Meril may get relief on price cap for its stent
Meril has developed MeRes100, which it claims is the country’s first locally made bioresorbable vascular scaffold, or naturally dissolving stent for clearing blockages in arteries
New Delhi: Meril Life Sciences Pvt. Ltd could become the first Indian stent maker to receive a rare exemption from government-set price caps, two people aware of the matter said, after India’s drug price regulator recently took up its claim for such an exemption.
Meril, based in Gujarat’s Vapi, has developed MeRes100, which it claims is the country’s first locally made bioresorbable vascular scaffold, or naturally dissolving stent for clearing blockages in arteries.
It was approved by the Drug Controller General of India (DCGI) last year. These are advanced stents made of biodegradable material, and are an alternative to the traditional metallic stents.
The exemption, if given, will be valid for five years.
The firm has provided adequate justification to the government for launching its product at “any price” it wants, the people cited above said on condition of anonymity.
Meril Life has sought exemption under Para 32 of the Drug Price Control Order (DPCO) 2013, which is applicable when a new drug developed through a unique, indigenous process, is patented under the Indian Patent Act, 1970, and is not produced elsewhere.
At its meeting on 28 June, the National Pharmaceutical Pricing Authority (NPPA) discussed such processes developed by drugmakers to claim the exemption.
“The authority noted that companies have produced documents showing that patents have been granted under Indian Patents Act, 1970 for producing the new drugs in the country by a new process developed through indigenous research and development and companies have also produced documents showing approval of such new drugs from DCGI,” according to the minutes of the meeting.
A representative of the patent office was a special invitee to the meeting. NPPA will now verify the company’s submissions and deliberate upon the matter with regard to the applicability under Para 32 of DPCO, 2013 in the next meeting, added one of the officials quoted above said.
“The authority observed that the matter requires further interpretation”, according to the minutes of the meeting, which Mint has reviewed.
A price cap exemption, if granted, is unlikely to please global stent makers, some of whom withdrew their products from India after their demand for a new category for advanced stents kept out of price caps failed. A government committee decided against creating such a category. Civil society groups, meanwhile, are concerned about the safety of the Meril product and say the government is not doing enough to safeguard patients.
“Meril has got marketing approval on the basis of a single-arm trial run for a short duration of time. It would be ironic if the stent gets an exemption on the basis of “innovative” patentable technology that has an inadequately tested safety profile,” said Malini Aisola, researcher and co-convener at All India Drug Action Network.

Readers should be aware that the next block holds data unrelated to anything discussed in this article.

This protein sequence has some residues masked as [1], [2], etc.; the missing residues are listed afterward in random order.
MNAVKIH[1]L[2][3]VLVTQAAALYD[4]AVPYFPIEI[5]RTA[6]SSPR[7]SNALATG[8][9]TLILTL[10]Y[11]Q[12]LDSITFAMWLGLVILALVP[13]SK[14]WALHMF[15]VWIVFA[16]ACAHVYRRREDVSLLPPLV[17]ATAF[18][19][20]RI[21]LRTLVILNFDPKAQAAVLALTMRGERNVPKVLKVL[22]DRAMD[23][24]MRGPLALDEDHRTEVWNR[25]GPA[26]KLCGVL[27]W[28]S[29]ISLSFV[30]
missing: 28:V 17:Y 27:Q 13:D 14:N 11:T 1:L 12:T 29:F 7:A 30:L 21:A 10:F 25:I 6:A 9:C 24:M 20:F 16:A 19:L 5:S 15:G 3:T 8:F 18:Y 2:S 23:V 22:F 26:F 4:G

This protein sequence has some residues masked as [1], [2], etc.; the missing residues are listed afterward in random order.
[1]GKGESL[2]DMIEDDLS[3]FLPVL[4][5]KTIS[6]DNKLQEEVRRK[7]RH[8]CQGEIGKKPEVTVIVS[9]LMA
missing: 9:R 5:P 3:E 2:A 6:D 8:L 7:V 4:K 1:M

“A previous stent by a multinational firm was associated with serious late-stage cardiac events. CDSCO (Central Drugs Standard Control Organization) failed to restrict commercial use of the product, much less protect patients. Without adequate regulation to ensure safety of patients, exemption from price control is meaningless,” she said.
Calls and messages to Sanjeev Bhatt, vice-president (corporate strategy), Meril Life Sciences, were not answered till press time.
A year ago, the government capped prices of cardiac stents—mesh tubes placed in arteries to improve blood flow—by up to 85%. Since then, many global stent makers have withdrawn their high-end devices, and had been pressing the government to create a new category of stents with advanced features.
This year in February, NPPA reduced the price of drug-eluting and biodegradable stents again to ₹27,890 from ₹29,600.
Earlier, NPPA had approached a sub-committee of experts after receiving representations from companies to include a ‘new generation’ of stents with added features as a category within the DES (drug-eluting stent) category. However, the sub-committee said there were “no grounds” to create a new category.
The firms did not “present adequate clinical evidence of superiority in terms of safety and benefit of their stents over currently available DES”, it said in a report.
“The sub-committee noted that though the companies have claimed that their newer generation stents have incremental innovations in technology in terms of design, polymer coating and drug, they could not produce enough data for superiority in terms of safety and efficacy. The superiority in terms of safety and benefits of a newer stent of a company over the other currently available DES has not yet established through adequate clinical data. Hence, for the purpose of NLEM (National List of Essential Medicines), the sub-committee reiterated its earlier categorization of coronary stents as bare metal stents and DES,” the report added.
In its submission before the sub-committee, Meril Life Sciences had earlier said its new-generation stents are the thinnest and have high-performance delivery systems.
Among the stent makers and importers who made representations before the committee were Boston Scientific India Pvt. Ltd, Abbott Healthcare Pvt. Ltd, India Medtronic Pvt. Ltd and Meril Life Sciences. The companies said that with a new category, quality and innovation would be rewarded and the segment kept viable.